What To Pack In A Tournament Cooler
For those involved in youth sport, every season usually includes at least one tournament. Whether it’s soccer, baseball, or any other sport, the weekend is spent watching games, resting in between them, and waiting to hear when your child will compete next. Having dedicated so many time and energy to practice, it’s important for your athlete not to burn out during these long weekends due to improper nutrition.
Having a tried-and-true nutrition plan ensures that the energy needed to achieve peak performance is there. Rather than spend money on unhealthy foods at the concession stand that could hinder performance, prepare a ‘tournament cooler’ using our quick, easy-to-follow suggestions:
4 Hours Prior To Game-Time
This meal should include good sources of carbohydrates, healthy fats, and protein. A great example is cereal or oatmeal with fruit or nuts, milk, and a hard-boiled egg.
A snack loaded with carbohydrates but low in fiber and fat can not only help you stay nourished and full during competition, it can also give you the energy needed to perform your best. As our TrueSport Nutrition Guide explains, carbohydrate intake before exercise can help to restore sub-optimal glycogen stores, which is critical for prolonged periods of exercise. Fatty foods should be limited as they delay the emptying time of the stomach and take longer to digest.
During The Tournament
A cooler with food and snacks that are easily digestible and appetizing for the all-day athlete will keep them energized and ready to compete. Low-fat granola bars, fresh fruit (like pineapple, watermelon, or oranges), low-fat yogurt, nut butter sandwiches, a handful of trail mix, string cheese, and bagels are all great go-to options for your cooler. Fruits consist mostly of carbohydrates and water, and are digested fast which limits the possibility of stomach cramping or GI distress.
Also, make sure there’s plenty of water and a sports drink to keep your athlete hydrated throughout the day. Athletes who consume a sports drink containing between 6 and 8 percent carbohydrates can maintain blood glucose levels at a time when muscle glycogen stores are diminished. This allows carbohydrate utilization and energy production to continue at high rates. A dehydrated athlete has a decrease volume of blood circulating through the body, meaning their muscles won’t receive enough oxygen and exhaustion sets in, ultimately hampering an athlete’s performance.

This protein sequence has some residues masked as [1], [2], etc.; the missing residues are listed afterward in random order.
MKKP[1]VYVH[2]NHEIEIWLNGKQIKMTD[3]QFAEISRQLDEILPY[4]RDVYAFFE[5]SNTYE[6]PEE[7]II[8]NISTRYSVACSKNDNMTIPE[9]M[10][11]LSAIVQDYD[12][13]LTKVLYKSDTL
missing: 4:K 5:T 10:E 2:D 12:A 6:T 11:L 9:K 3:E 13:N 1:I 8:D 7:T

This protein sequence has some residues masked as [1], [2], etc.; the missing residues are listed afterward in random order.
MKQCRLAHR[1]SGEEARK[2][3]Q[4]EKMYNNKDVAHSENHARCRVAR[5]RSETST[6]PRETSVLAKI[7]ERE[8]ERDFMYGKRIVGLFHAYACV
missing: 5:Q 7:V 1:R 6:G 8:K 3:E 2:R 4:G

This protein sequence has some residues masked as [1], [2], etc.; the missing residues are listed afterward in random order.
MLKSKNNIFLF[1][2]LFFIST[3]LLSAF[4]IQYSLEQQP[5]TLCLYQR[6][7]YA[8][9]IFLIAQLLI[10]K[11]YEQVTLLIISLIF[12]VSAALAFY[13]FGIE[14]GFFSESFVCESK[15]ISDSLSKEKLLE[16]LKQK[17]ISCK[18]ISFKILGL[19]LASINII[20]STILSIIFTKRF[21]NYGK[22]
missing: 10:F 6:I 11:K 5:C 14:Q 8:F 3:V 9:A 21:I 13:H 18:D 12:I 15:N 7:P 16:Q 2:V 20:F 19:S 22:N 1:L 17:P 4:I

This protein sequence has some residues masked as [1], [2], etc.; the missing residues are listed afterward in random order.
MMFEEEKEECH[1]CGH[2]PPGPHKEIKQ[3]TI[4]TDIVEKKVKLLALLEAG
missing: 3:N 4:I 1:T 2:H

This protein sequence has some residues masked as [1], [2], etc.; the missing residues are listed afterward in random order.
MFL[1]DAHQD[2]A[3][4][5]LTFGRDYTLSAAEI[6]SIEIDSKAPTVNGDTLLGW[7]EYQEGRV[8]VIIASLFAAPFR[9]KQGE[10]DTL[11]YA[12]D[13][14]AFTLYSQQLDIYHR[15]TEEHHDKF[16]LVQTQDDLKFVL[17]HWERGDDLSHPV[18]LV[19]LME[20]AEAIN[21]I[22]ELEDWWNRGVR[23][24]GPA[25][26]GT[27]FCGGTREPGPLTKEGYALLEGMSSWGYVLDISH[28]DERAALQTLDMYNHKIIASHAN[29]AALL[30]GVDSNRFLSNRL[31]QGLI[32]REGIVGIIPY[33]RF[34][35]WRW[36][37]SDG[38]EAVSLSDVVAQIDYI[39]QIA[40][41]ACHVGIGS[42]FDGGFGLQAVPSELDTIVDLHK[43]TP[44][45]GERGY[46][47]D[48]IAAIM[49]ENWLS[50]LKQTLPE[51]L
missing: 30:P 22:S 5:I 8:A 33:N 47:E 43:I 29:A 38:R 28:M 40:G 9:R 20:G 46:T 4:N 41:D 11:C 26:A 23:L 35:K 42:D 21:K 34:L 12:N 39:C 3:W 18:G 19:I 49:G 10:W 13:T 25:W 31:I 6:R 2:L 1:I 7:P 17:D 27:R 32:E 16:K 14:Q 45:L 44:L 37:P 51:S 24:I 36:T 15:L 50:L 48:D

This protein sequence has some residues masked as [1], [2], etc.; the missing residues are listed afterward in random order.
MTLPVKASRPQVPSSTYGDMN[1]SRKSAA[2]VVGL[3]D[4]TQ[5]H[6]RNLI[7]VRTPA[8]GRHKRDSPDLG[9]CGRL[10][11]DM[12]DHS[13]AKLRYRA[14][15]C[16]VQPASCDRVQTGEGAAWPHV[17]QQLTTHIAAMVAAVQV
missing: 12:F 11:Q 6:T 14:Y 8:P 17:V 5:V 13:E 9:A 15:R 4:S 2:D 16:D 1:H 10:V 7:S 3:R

Replenish glycogen stores and protein with a recovery snack such as chocolate milk. Aside from being tasty, chocolate milk is rich in carbohydrates and protein, both of which play a key role in maximizing recovery. Consuming a carbohydrate snack within 30 minutes after training will allow the body to start replenishing glycogen stores in the body. Including a small amount of protein in your post-exercise snack helps muscle recovery and promotes muscle growth.
After The Tournament
After spending the entire day giving it their all, athletes shouldn’t neglect their recovery nutrition. Make sure your athlete’s body repairs and restores itself for the next activity (especially if it’s a two-day event) with recovery snacks that include carbohydrates and proteins, such as a fruit and yogurt smoothie, Greek yogurt with fruit, an apple or banana with nut butter, and trail mix. A well-balanced meal, including complex carbohydrates, protein, and healthy fats should follow within four hours.
This article was prepared from the TrueSport Nutrition Guide as well as Sports, Cardiovascular and Wellness Nutrition (SCAN).